Plot The true story of Frank Lucas (Washington), a ’70s Harlem crime lord who took on the Mafia by importing uncut heroin directly from Thailand, then selling it cheaper. Enter Richie Roberts (Crowe), the one clean cop in a sea of filthy fuzz, assigned to stem the drug flow and put Lucas behind bars.
It is interesting (and not coincidental) that Ridley Scott’s latest, American Gangster, is opening in the same month that his third feature, Blade Runner, gets a reissue. There are cosmetic similarities. Both take place in distinctive milieus (Los Angeles 2019; Harlem 1971) dominated by bad fashions. Both involve a subdued cop on the hunt for a more charismatic villain. But marking the differences in such close proximity is instructive about how Scott’s career has developed. The Scott of The Duellists, Alien and Blade Runner wallowed in atmosphere, mood and backlight (debatably at the expense of story and character), whereas the Scott of American Gangster puts plot ahead of pictorialism, dwells on relationships not cityscapes and gets on with things in almost documentary style. In theory, it should make him a better filmmaker but, while you would never begrudge Scott’s desire to grow or try new things, you can’t help but wish that Gangster would indulge his prodigious visual talents a little more often.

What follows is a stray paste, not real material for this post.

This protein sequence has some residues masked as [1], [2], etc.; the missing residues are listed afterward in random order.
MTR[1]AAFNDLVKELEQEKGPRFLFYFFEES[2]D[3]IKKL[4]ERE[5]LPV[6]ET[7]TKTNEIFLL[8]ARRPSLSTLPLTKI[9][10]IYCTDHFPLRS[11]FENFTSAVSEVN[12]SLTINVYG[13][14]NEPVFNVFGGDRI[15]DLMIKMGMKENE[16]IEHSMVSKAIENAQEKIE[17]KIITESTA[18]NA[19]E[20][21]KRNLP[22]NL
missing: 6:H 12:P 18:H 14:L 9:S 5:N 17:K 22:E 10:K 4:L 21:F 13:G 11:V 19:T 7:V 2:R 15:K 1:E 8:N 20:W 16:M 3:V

Scott’s first foray into epic crime territory, after the small-scale con of Matchstick Men, is undeniably enjoyable, yet it never really gets to grips with the full potential of the story. The twin yarns of gangster Lucas and cop Roberts are a template for crime thrillers of the past 30 years, but while it boasts performances by two modern greats, it never adds up to a completely satisfying whole.